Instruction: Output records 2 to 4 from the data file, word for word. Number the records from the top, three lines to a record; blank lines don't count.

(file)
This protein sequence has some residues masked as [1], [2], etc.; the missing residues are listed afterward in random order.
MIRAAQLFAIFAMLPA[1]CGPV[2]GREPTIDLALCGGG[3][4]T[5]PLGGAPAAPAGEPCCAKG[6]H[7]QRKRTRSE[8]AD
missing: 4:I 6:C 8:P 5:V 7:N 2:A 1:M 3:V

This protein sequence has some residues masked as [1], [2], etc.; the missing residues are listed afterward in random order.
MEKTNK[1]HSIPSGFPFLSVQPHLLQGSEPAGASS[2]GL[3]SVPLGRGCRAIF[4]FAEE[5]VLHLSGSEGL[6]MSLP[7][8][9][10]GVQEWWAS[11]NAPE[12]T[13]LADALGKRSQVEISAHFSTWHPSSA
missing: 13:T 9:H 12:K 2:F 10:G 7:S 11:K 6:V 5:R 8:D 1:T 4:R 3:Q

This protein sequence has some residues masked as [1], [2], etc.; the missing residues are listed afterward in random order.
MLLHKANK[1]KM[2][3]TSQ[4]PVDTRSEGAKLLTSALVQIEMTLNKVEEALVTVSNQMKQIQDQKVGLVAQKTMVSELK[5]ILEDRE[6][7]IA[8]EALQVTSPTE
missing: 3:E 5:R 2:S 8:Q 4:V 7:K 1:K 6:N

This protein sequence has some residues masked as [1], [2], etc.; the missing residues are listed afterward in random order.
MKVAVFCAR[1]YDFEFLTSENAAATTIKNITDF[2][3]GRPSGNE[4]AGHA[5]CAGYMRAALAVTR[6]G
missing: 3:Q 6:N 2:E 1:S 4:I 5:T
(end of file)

This protein sequence has some residues masked as [1], [2], etc.; the missing residues are listed afterward in random order.
MEKTNK[1]HSIPSGFPFLSVQPHLLQGSEPAGASS[2]GL[3]SVPLGRGCRAIF[4]FAEE[5]VLHLSGSEGL[6]MSLP[7][8][9][10]GVQEWWAS[11]NAPE[12]T[13]LADALGKRSQVEISAHFSTWHPSSA
missing: 13:T 9:H 12:K 2:F 10:G 7:S 11:K 6:V 5:R 8:D 1:T 4:R 3:Q

This protein sequence has some residues masked as [1], [2], etc.; the missing residues are listed afterward in random order.
MLLHKANK[1]KM[2][3]TSQ[4]PVDTRSEGAKLLTSALVQIEMTLNKVEEALVTVSNQMKQIQDQKVGLVAQKTMVSELK[5]ILEDRE[6][7]IA[8]EALQVTSPTE
missing: 3:E 5:R 2:S 8:Q 4:V 7:K 1:K 6:N

This protein sequence has some residues masked as [1], [2], etc.; the missing residues are listed afterward in random order.
MKVAVFCAR[1]YDFEFLTSENAAATTIKNITDF[2][3]GRPSGNE[4]AGHA[5]CAGYMRAALAVTR[6]G
missing: 3:Q 6:N 2:E 1:S 4:I 5:T